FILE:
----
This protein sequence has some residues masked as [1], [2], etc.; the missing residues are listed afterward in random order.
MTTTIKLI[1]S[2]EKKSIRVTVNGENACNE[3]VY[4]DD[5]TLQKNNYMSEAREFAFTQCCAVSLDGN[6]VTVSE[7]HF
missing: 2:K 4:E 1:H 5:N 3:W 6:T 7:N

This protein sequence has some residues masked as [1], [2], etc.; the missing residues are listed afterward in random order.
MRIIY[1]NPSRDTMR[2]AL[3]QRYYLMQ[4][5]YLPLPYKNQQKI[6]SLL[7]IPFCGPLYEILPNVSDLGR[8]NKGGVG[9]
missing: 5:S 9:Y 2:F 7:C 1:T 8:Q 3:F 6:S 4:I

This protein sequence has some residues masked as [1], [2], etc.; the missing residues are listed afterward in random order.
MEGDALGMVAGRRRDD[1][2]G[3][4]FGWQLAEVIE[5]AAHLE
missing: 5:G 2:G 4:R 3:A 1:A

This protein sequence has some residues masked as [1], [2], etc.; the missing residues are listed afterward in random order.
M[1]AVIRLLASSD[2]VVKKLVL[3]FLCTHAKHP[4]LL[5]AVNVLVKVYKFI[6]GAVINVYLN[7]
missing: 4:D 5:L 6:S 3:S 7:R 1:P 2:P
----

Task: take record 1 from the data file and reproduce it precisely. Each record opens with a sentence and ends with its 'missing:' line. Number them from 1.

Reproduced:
This protein sequence has some residues masked as [1], [2], etc.; the missing residues are listed afterward in random order.
MTTTIKLI[1]S[2]EKKSIRVTVNGENACNE[3]VY[4]DD[5]TLQKNNYMSEAREFAFTQCCAVSLDGN[6]VTVSE[7]HF
missing: 2:K 4:E 1:H 5:N 3:W 6:T 7:N